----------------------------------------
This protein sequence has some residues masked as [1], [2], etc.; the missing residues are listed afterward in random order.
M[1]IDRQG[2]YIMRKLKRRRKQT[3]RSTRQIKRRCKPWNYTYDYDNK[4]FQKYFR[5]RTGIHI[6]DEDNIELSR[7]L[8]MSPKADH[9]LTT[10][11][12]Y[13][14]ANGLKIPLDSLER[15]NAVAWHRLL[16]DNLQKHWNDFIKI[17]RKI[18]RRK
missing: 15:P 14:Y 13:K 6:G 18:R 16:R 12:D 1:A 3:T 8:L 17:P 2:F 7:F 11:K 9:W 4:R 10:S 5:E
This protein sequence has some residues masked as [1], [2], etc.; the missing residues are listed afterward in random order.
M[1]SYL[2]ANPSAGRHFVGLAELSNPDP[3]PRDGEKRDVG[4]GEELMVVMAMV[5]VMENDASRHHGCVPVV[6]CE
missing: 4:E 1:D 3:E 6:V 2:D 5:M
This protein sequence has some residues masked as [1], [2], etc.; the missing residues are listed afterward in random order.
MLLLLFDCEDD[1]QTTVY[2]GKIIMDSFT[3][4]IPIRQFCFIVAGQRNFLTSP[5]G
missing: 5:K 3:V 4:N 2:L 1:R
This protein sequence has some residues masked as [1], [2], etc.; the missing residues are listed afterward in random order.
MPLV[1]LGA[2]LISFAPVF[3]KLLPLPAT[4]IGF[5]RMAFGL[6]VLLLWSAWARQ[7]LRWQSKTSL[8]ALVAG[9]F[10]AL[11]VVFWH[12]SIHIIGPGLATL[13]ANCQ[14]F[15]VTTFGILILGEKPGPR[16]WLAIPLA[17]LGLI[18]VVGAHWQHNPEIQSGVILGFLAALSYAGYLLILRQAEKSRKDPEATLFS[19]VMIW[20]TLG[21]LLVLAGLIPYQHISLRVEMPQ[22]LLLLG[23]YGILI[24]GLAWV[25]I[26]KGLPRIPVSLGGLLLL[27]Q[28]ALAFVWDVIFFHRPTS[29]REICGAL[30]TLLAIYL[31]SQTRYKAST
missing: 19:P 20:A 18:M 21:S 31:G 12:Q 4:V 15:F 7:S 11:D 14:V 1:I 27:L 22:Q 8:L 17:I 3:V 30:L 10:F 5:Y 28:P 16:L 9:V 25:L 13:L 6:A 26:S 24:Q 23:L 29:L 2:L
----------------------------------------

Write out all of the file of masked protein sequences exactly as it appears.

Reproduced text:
This protein sequence has some residues masked as [1], [2], etc.; the missing residues are listed afterward in random order.
M[1]IDRQG[2]YIMRKLKRRRKQT[3]RSTRQIKRRCKPWNYTYDYDNK[4]FQKYFR[5]RTGIHI[6]DEDNIELSR[7]L[8]MSPKADH[9]LTT[10][11][12]Y[13][14]ANGLKIPLDSLER[15]NAVAWHRLL[16]DNLQKHWNDFIKI[17]RKI[18]RRK
missing: 15:P 14:Y 13:K 6:G 18:R 16:R 12:D 1:A 3:T 8:L 17:P 2:F 7:F 11:K 9:W 4:R 10:S 5:E
This protein sequence has some residues masked as [1], [2], etc.; the missing residues are listed afterward in random order.
M[1]SYL[2]ANPSAGRHFVGLAELSNPDP[3]PRDGEKRDVG[4]GEELMVVMAMV[5]VMENDASRHHGCVPVV[6]CE
missing: 4:E 1:D 3:E 6:V 2:D 5:M
This protein sequence has some residues masked as [1], [2], etc.; the missing residues are listed afterward in random order.
MLLLLFDCEDD[1]QTTVY[2]GKIIMDSFT[3][4]IPIRQFCFIVAGQRNFLTSP[5]G
missing: 5:K 3:V 4:N 2:L 1:R
This protein sequence has some residues masked as [1], [2], etc.; the missing residues are listed afterward in random order.
MPLV[1]LGA[2]LISFAPVF[3]KLLPLPAT[4]IGF[5]RMAFGL[6]VLLLWSAWARQ[7]LRWQSKTSL[8]ALVAG[9]F[10]AL[11]VVFWH[12]SIHIIGPGLATL[13]ANCQ[14]F[15]VTTFGILILGEKPGPR[16]WLAIPLA[17]LGLI[18]VVGAHWQHNPEIQSGVILGFLAALSYAGYLLILRQAEKSRKDPEATLFS[19]VMIW[20]TLG[21]LLVLAGLIPYQHISLRVEMPQ[22]LLLLG[23]YGILI[24]GLAWV[25]I[26]KGLPRIPVSLGGLLLL[27]Q[28]ALAFVWDVIFFHRPTS[29]REICGAL[30]TLLAIYL[31]SQTRYKAST
missing: 19:P 20:A 18:M 21:S 31:G 12:Q 4:V 15:F 7:S 11:D 14:V 1:I 27:L 22:Q 8:L 17:I 3:V 30:L 10:F 5:Y 28:P 16:L 9:V 25:L 13:L 6:A 26:S 24:Q 23:L 29:L 2:L